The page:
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Five Construction Trends

Five Construction Trends

The construction industry is showing increasing concerns of a slowdown. Though contractors are optimistic about most markets, the concerns are centered around the following issues:

  • Consistently high interest rates that weaken demands for multifamily housing, warehouses, retail buildings, offices, and lodging.
  • Domestic procurement requirements.
  • Slow funding from the Infrastructure Investment and Jobs Act.
  • Labor concerns.

Despite the growing concerns, leading construction technologists believe that the expected economic climate and last year’s momentum in digital adoption give opportunity for the industry to innovate in the following key areas.


Ranking as the second-highest strategic priority, preconstruction is becoming a higher investment priority. Contractors are gaining an understanding that with the increasing complexity of construction projects, an organized preconstruction plan can help decrease rework, grow profitability, and increase productivity. With the industry’s expected slowdown, contractors will need to ensure that the projects in their pipeline are running efficiently, preconstruction technology will help contractors avoid backlog.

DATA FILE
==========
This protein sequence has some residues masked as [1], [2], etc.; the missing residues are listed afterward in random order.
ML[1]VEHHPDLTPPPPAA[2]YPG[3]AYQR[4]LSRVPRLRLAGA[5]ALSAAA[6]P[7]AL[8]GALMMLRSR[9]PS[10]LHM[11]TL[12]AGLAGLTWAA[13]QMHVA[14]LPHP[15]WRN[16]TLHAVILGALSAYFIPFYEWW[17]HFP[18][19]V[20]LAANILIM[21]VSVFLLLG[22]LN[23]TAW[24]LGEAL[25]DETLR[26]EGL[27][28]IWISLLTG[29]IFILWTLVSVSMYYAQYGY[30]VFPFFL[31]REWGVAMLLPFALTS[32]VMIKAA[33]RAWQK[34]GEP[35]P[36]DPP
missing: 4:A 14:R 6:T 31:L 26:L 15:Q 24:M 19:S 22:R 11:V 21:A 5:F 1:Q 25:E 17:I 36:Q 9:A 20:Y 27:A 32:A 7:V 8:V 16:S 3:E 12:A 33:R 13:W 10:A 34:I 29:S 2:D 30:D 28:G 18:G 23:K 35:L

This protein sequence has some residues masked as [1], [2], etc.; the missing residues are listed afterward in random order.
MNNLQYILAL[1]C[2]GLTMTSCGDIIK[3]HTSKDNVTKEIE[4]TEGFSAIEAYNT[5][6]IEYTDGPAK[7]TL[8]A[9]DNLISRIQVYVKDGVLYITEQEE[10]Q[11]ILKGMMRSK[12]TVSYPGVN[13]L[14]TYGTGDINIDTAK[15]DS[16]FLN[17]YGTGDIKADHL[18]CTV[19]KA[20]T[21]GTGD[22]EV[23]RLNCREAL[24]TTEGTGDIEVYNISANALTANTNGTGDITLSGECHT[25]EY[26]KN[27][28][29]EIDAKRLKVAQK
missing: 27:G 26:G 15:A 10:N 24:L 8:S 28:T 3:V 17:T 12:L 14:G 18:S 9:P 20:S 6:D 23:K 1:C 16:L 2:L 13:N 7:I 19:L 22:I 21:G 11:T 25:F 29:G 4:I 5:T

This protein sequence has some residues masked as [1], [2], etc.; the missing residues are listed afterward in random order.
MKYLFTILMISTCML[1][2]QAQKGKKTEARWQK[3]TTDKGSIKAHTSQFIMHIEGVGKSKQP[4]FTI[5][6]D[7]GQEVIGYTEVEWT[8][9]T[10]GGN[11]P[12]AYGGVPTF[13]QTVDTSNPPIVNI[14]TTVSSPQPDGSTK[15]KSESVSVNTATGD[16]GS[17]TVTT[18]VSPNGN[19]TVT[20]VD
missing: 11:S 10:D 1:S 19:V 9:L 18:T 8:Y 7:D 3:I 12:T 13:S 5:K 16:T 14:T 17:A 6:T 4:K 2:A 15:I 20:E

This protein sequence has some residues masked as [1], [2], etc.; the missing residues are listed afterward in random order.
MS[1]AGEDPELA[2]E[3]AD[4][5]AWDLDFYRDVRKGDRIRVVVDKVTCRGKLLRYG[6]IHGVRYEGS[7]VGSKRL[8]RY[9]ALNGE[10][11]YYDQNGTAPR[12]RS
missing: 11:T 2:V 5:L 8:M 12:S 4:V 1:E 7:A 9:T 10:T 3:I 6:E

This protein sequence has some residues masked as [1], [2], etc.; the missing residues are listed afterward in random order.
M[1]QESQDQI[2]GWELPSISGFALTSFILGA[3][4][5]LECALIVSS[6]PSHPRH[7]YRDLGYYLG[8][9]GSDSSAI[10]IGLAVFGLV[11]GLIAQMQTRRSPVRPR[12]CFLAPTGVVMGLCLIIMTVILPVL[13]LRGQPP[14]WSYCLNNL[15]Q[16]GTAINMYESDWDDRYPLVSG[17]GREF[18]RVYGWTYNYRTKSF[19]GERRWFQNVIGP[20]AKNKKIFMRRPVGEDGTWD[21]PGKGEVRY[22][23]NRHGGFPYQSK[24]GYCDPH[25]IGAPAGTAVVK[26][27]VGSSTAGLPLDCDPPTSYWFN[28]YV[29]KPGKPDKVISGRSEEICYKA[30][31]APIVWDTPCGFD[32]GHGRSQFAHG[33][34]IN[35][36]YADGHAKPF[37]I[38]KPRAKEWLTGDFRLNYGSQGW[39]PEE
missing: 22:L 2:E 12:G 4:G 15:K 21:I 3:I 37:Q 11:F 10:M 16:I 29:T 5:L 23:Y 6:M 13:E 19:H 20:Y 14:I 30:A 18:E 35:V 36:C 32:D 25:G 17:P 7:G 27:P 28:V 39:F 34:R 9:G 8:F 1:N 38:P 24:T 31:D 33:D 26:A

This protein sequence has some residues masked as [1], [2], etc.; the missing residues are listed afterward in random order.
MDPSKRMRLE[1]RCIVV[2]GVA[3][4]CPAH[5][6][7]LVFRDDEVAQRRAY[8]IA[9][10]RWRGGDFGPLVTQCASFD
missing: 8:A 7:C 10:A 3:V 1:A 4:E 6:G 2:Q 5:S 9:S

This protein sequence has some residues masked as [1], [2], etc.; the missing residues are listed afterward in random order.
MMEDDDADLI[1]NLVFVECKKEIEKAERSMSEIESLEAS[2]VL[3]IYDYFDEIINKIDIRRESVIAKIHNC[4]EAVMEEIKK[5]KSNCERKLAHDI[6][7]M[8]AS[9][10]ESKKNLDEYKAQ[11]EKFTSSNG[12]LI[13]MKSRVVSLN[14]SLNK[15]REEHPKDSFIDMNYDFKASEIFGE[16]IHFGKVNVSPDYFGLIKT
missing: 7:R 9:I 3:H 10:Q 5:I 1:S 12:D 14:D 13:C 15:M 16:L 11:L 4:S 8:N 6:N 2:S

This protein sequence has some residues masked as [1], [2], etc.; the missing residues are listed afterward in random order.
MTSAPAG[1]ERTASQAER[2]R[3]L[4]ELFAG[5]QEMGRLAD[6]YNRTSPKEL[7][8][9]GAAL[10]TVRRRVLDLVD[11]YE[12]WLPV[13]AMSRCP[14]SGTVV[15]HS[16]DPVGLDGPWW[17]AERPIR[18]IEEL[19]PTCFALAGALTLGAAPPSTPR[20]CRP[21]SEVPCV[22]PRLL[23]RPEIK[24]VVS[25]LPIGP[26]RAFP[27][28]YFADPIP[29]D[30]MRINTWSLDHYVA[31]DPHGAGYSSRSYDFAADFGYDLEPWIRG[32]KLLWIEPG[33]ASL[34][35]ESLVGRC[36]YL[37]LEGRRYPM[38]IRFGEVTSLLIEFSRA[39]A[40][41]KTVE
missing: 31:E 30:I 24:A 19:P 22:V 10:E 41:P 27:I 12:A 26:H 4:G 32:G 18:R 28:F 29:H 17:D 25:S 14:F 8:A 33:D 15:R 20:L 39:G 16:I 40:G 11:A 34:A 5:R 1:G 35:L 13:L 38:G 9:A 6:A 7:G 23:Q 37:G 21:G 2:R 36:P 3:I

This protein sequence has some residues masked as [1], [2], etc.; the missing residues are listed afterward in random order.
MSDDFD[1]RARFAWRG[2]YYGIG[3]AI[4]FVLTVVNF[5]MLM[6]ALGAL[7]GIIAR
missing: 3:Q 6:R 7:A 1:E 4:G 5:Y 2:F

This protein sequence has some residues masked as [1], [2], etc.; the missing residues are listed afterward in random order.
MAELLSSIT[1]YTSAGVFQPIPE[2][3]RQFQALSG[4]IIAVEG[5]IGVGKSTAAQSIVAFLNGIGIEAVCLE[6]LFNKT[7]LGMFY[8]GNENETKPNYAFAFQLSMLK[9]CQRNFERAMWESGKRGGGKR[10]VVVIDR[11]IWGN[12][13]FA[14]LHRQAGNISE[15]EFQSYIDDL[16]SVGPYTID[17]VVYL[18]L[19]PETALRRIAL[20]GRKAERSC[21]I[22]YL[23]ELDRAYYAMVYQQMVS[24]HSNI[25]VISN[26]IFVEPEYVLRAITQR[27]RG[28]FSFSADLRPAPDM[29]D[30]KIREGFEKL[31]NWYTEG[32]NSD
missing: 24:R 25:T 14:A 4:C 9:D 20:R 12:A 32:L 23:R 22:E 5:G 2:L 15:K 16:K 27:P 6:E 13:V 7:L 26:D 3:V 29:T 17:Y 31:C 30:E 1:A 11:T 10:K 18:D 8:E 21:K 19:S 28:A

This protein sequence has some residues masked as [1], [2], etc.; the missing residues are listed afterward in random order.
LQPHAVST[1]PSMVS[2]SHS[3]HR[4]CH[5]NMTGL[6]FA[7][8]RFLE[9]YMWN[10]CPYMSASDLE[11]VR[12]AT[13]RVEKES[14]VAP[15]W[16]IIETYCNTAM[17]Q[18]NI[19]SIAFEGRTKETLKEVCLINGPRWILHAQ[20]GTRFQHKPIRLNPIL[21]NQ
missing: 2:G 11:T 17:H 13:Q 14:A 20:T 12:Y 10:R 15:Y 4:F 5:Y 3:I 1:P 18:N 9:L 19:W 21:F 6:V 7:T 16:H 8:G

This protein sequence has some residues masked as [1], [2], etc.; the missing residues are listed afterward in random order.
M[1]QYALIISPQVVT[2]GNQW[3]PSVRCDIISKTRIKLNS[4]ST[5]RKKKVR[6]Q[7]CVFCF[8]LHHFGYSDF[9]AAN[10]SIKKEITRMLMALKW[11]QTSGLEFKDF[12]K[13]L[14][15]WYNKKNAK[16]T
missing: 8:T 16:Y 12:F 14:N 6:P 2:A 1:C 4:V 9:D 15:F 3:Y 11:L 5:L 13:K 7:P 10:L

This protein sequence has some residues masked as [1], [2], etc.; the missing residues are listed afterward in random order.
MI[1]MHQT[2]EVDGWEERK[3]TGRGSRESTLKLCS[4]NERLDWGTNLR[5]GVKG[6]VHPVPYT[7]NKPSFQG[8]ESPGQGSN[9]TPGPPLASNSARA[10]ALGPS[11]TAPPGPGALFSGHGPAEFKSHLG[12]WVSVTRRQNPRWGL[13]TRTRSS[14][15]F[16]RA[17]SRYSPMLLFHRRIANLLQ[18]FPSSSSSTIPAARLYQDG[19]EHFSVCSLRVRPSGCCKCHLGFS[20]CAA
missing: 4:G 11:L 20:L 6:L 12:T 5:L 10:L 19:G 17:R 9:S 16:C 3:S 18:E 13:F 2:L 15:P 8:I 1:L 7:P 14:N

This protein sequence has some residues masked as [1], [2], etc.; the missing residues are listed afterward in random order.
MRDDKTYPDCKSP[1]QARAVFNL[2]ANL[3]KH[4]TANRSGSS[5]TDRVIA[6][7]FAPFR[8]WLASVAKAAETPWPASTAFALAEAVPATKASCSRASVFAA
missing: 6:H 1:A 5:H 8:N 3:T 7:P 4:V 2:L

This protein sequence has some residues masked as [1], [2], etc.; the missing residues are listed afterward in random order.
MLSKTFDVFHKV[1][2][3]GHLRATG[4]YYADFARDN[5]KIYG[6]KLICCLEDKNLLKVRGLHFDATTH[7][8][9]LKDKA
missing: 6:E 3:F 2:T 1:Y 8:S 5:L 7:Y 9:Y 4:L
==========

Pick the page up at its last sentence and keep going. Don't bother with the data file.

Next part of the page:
Subcontractor networking

According to a survey by PlanHub, 55 percent of subcontractors surveyed say they rarely bid on projects from general contractors if they have not had earlier contact. As more general contractors begin looking for more competitive bids for specialty work to keep cost down, subcontractors have an opportunity and obligation to expand their networks and increase business by developing new working relationships.


Conversational AI

AI made it big in 2023 with the introduction of Togal.AI from Florida contractor Coastal Construction in the areas of construction estimating and the ability to talk to construction plans and documents, which cut hours of manual work. It was also a big year for automating the building code research process using an AI powered code research assistant. The industry is expecting a build on these achievements in 2024 with technology that will allow people on job sites to interact with construction technology similar to texting or chatting on apps.

Democratizing Contech through education

The biggest question concerning AI in the construction industry is how to make it accessible and usable in all aspect of the industry. Education on how to use it efficiently and how it can add value to the day-to-day workflow will be critical. If employees are intimidated by the technology and don’t have the training or education, it will not be an effective tool and will cost more in time and money.

A better grasp of carbon tracking

Carbon tracking can be challenging for contractors, especially when the industry lacks centralized platforms for measurement. However, tools and data sets already exist to make construction a less carbon-intensive industry. The trend is that contractors will start to figure out how to track and measure more clearly, by understanding what to look at and what can be measured.



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